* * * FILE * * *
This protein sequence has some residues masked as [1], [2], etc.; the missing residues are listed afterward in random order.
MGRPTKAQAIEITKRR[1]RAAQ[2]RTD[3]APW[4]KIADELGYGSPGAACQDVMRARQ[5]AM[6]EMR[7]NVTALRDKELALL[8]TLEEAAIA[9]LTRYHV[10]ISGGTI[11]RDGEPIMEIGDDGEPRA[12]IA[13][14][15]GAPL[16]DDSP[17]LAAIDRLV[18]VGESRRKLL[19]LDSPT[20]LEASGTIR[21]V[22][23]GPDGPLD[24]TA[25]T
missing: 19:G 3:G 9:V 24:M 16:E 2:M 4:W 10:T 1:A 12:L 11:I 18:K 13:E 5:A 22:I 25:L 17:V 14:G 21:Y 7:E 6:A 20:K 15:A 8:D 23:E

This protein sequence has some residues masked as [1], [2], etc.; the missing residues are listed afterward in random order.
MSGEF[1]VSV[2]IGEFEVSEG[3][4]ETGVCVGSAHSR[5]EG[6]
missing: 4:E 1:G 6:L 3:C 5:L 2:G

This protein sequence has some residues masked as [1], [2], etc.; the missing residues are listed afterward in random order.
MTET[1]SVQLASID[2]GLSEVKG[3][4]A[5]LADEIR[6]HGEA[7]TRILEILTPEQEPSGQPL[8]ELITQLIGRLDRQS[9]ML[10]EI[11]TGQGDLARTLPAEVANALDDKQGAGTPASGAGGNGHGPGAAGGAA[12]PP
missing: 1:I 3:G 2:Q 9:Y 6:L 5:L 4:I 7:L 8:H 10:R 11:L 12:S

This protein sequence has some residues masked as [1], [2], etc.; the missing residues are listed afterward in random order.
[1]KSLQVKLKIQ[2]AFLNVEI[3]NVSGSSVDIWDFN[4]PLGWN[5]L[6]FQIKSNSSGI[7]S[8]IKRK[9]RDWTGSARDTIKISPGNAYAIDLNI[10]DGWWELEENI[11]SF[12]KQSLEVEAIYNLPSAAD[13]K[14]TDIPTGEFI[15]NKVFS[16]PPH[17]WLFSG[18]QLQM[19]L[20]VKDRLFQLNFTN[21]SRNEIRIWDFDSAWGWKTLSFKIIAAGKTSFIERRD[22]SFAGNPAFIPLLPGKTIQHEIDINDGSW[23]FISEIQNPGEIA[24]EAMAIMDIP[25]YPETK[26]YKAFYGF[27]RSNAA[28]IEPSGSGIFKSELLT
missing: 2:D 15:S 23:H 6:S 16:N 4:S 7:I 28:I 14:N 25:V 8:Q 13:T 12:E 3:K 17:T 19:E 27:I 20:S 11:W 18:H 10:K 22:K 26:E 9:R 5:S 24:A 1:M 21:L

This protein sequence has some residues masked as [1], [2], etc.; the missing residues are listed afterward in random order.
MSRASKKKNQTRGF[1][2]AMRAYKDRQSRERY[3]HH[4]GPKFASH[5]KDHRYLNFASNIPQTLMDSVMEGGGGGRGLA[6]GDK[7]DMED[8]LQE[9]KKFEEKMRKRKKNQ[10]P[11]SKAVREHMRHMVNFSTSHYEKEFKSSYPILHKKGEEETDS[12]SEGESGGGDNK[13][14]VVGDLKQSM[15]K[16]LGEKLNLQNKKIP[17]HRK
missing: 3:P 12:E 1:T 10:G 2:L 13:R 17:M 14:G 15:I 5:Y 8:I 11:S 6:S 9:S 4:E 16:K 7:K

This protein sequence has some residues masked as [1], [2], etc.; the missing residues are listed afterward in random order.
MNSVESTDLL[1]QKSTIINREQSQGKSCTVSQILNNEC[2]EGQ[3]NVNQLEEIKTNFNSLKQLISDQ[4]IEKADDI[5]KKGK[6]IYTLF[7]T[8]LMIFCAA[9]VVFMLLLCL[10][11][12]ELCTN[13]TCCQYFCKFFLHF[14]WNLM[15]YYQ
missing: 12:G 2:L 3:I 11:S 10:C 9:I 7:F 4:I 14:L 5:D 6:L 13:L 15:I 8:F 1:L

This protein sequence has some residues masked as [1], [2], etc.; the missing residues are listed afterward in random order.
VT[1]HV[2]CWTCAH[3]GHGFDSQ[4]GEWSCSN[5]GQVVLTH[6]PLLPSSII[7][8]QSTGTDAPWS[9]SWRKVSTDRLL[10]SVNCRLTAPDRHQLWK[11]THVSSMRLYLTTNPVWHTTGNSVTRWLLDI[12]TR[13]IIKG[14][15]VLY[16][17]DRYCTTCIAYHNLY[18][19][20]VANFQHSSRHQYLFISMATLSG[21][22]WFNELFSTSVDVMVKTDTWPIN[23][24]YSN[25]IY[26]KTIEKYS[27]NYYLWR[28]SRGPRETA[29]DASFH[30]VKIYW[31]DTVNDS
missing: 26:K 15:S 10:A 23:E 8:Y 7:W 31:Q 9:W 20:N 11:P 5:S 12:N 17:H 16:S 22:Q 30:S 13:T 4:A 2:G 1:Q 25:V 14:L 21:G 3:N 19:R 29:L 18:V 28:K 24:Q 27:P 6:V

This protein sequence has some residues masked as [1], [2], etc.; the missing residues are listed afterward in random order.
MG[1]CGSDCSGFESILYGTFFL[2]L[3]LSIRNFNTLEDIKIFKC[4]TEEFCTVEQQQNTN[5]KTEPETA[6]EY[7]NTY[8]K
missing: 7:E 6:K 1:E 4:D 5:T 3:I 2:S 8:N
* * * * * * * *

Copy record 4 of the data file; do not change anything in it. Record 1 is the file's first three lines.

This protein sequence has some residues masked as [1], [2], etc.; the missing residues are listed afterward in random order.
[1]KSLQVKLKIQ[2]AFLNVEI[3]NVSGSSVDIWDFN[4]PLGWN[5]L[6]FQIKSNSSGI[7]S[8]IKRK[9]RDWTGSARDTIKISPGNAYAIDLNI[10]DGWWELEENI[11]SF[12]KQSLEVEAIYNLPSAAD[13]K[14]TDIPTGEFI[15]NKVFS[16]PPH[17]WLFSG[18]QLQM[19]L[20]VKDRLFQLNFTN[21]SRNEIRIWDFDSAWGWKTLSFKIIAAGKTSFIERRD[22]SFAGNPAFIPLLPGKTIQHEIDINDGSW[23]FISEIQNPGEIA[24]EAMAIMDIP[25]YPETK[26]YKAFYGF[27]RSNAA[28]IEPSGSGIFKSELLT
missing: 2:D 15:S 23:H 6:S 16:N 4:S 7:I 28:I 14:N 25:V 8:Q 13:T 12:E 3:K 17:T 19:E 27:I 20:S 11:W 18:H 10:K 22:K 26:E 9:R 5:S 24:A 1:M 21:L